5. 5.
    Kumar, S.: Self-organization of disc-like molecules: chemical aspects. Chem. Soc. Rev. 35, 83–109 (2006)CrossRefGoogle Scholar
  6. 6.
    Laschat, S., Baro, A., Steinke, N., Giesselmann, F., Hagele, C., Scalia, G., Judele, R., Kapatsina, E., Sauer, S., Schreivogel, A., Tosoni, M.: Discotic liquid crystals: from tailor-made synthesis to plastic electronics. Angew. Chem. Int. Ed. 46, 4832–4887 (2007)CrossRefGoogle Scholar
  7. 7.
    Sergeyev, S., Pisula, W., Geerts, Y.H.: Discotic liquid crystals: a new generation of organic semiconductors. Chem. Soc. Rev. 36, 1902–1929 (2007)CrossRefGoogle Scholar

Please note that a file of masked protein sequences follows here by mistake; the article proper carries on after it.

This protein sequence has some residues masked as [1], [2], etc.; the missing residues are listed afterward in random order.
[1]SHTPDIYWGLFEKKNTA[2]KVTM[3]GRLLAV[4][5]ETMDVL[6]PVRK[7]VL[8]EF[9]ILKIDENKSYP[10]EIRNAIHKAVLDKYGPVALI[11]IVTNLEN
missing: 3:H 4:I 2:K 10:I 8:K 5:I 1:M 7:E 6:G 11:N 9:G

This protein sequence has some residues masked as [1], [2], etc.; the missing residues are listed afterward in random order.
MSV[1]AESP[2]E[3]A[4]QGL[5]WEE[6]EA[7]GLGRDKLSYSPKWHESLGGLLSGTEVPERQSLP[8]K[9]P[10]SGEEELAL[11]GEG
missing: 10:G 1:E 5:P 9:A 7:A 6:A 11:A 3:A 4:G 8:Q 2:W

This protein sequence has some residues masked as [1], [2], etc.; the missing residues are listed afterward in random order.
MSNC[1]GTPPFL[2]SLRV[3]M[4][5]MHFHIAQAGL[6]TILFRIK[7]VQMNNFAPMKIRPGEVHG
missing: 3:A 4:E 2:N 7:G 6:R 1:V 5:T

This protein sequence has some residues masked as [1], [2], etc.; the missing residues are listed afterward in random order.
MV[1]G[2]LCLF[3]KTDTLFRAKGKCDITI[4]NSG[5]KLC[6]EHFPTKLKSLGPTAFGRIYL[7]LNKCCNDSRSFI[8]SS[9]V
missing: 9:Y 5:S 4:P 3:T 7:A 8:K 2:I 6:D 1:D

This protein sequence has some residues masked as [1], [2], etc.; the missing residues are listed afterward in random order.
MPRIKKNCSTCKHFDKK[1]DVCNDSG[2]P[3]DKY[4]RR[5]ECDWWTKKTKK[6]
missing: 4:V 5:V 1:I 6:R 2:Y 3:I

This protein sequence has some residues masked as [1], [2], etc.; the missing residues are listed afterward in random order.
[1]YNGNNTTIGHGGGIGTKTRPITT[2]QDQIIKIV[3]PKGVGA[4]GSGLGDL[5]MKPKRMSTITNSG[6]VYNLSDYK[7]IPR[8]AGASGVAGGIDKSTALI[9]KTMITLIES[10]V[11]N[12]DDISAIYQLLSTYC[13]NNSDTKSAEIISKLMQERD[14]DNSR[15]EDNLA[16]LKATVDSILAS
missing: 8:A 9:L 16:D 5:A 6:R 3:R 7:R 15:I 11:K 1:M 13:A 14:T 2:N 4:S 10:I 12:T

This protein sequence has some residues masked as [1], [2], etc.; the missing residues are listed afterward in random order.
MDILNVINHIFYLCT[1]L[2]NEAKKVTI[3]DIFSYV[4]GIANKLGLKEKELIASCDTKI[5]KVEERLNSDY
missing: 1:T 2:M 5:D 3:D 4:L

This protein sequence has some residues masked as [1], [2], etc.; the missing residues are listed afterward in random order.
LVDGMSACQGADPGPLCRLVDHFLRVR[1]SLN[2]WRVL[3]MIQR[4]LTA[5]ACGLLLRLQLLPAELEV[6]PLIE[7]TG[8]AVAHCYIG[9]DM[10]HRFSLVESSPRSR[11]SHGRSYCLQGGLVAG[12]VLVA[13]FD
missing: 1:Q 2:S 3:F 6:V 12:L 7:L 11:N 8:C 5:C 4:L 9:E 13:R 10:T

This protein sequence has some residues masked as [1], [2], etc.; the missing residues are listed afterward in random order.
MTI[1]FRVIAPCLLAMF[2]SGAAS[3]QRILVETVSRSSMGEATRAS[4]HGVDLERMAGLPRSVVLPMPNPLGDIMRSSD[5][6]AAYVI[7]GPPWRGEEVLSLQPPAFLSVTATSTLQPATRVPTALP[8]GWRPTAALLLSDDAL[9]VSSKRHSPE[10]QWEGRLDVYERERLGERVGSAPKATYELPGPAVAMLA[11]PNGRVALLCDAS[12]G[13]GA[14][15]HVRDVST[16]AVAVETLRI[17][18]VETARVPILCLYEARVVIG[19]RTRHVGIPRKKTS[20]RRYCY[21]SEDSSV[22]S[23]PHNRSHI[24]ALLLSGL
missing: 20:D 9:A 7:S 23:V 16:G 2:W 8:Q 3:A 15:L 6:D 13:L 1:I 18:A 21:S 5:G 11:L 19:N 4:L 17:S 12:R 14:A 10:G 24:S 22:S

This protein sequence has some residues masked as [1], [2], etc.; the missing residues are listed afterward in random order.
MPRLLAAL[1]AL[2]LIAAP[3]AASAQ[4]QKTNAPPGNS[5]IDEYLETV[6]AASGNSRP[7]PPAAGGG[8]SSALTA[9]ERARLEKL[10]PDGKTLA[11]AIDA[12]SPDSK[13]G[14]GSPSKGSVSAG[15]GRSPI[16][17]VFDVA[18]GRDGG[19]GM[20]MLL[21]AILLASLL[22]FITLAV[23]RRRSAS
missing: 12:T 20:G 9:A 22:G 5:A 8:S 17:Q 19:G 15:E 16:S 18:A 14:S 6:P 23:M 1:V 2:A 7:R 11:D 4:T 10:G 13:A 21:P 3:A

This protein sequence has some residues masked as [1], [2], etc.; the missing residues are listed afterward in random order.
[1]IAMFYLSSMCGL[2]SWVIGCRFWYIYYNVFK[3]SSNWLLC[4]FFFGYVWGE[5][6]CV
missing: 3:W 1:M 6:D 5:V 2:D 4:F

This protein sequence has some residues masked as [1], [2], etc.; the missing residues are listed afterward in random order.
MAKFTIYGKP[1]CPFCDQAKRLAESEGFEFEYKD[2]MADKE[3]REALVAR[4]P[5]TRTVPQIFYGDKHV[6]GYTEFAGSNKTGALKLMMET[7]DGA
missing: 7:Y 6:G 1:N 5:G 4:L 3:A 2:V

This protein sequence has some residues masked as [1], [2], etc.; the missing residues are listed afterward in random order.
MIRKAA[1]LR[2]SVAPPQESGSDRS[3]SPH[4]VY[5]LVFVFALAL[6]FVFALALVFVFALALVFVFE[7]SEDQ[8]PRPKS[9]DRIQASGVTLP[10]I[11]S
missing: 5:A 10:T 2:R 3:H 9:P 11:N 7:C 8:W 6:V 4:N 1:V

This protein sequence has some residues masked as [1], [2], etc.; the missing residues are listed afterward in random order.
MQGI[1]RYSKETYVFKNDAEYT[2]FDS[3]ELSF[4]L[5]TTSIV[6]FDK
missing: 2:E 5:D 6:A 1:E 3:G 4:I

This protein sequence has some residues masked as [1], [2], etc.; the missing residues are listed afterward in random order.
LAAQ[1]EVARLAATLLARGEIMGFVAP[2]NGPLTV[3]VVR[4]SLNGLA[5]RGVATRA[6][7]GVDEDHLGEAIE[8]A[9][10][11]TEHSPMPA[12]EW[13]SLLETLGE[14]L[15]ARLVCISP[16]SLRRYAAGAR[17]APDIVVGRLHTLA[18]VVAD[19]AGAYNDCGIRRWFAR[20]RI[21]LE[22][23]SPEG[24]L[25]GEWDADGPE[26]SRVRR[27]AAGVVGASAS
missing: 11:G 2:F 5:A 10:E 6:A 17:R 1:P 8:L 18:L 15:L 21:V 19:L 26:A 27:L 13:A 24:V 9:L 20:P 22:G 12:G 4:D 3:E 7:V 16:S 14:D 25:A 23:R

8. 8.
    Wu, J., Pisula, W., Mullen, K.: Graphenes as potential material for electronics. Chem. Rev. 107, 718–747 (2007)CrossRefGoogle Scholar
  9. 9.
    Boden, N., Bushby, R.J., Clements, J., Movaghar, B.: Device applications of charge transport in discotic liquid crystals. J. Mater. Chem. 9, 2081–2086 (1999)CrossRefGoogle Scholar
  10. 10.
    Bushby, R.J., Lozman, O.R.: Photoconducting liquid crystals. Curr. Opin. Solid State Mater. Sci. 6, 569–578 (2002)ADSCrossRefGoogle Scholar
  11. 11.
    Bushby, R.J., Lozman, O.R.: Discotic liquid crystals 25 years on. Curr. Opin. Coll. Interface Sci. 7, 343–354 (2002)CrossRefGoogle Scholar
  12. 12.
    Ohta, K., Hatsusaka, K., Sugibayashi, M., Ariyoshi, M., Ban, K., Maeda, F., Naito, R., Nishizawa, K., van de Craats, A.M., Warman, J.M.: Discotic liquid crystalline semiconductors. Mol. Cryst. Liq. Cryst. 397, 25–45 (2003)CrossRefGoogle Scholar
  13. 13.